Yankees: Sorry about that Mr. Hicks, I see what Joe was talking about

Aaron Hicks Andy Marlin-USA TODAY Sports
Aaron Hicks Andy Marlin-USA TODAY Sports /

Yankees outfielder, Aaron Hicks, has gotten his share of attention from Yanks Go Yard since he’s been with the team. Not all of it was good. Mistakes were made. This guy can play baseball.

Yankees outfielder, Aaron Hicks, has been the subject of five stories, by three different writers, over the last three months, that were published by Yanks Go Yard. As you might expect from our team, not everyone agreed on his value to the team. Of significance, though, I was the one on the outside looking in as both of my colleagues saw the light well before I have.

During Spring Training, Cory Claus wrote a piece titled, Four reasons to start Aaron Hicks over Aaron Judge. Well, given where things stand with Judge about now, he may want to take that back. But clearly, Cory saw the value in Hicks for the Yankees.

Later in the month, Mike Calendrillo wrote a story he titled, “Aaron Hicks needs to be the everyday left fielder.” Here again, with the recent resurgence of Brett Gardner, perhaps Mike might have some second thoughts about removing Gardner from the lineup. But clearly, Calendrillo also saw the potential in Hicks.

And then, I chimed in with one titled, “Is the Yankees love affair with Hicks about to end?“. Using quotes from another source, I wondered if there was something “funny” going on between Hicks and Hal Steinbrenner and why Joe Girardi kept insisting that Hicks be given playing time. In sum, the piece was not very flattering of Hicks.

In baseball, all arguments can be settled on the field

One of the beautiful things about baseball is that all arguments about players can be resolved on the field. For example, who’s the greatest Yankee of all time? Bartenders make a living with this one, but all you have to do is pull up the Baseball Reference page for Babe Ruth to see all that solid black that litters the page indicating League Leader, and the argument immediately becomes moot.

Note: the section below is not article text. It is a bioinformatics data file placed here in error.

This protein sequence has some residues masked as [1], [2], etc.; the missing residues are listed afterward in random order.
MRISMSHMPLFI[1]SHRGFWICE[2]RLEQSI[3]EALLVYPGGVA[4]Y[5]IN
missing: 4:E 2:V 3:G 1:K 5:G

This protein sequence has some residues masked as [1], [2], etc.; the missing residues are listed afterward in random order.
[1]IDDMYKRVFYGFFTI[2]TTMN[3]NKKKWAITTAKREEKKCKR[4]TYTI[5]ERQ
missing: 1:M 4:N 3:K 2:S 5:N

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And so it is with Aaron Hicks and what he is doing for the Yankees this season. There’s still no solid black on his page, but there’s also no question as to what his numbers are showing either. In only 78 plate appearances, Hicks has a .355 average with a .468 on-base percentage. He’s knocked in fifteen runs and walked 14 times, with only nine strikeouts. Even Aaron Judge would bang his gavel and say, “Case closed!”

An idea to get Hicks more at-bats

Fourth outfielders can be “regulars” in the lineups of most teams, spelling another who needs a day of rest or filling in for an injured player, as in the case now with Jacoby Ellsbury. But with Judge, Gardner, and Ellsbury all playing well and producing, the challenge for Girardi to get Hicks in there escalates, especially when all three are healthy.

So, I’ve been thinking that Hicks, a gifted athlete, should begin to take some reps at first base as a means to keep him in the lineup on a daily basis. Chris Carter still has no business being on this team, and while he won’t necessarily hurt the team, he’s not going to help them much either.

And with Greg Bird out injured, together with his dreadful start to the season, the Yankees are hard pressed to make any realistic prediction as to what they’ll get out of Bird for the remainder of the year. A short spell at Triple-A before he comes back to the Yankees, even when healthy, might be a good choice for the team to make at this point.

But clearly, if Hicks can handle it, and there’s no apparent reason why he shouldn’t, everybody wins.

Mea culpa, mea culpa, mea maxima culpa

One of the things I learned quickly in doing what I do here is that when you are wrong, please say so. While apologies may not be necessary, there were others who were right about Hicks while I was wrong. It happens.

The good news, of course, is that I win too by getting to see the results of what Hicks is producing for the Yankees as a quasi-regular in the lineup. As I said before, with baseball, all arguments can be settled on the field.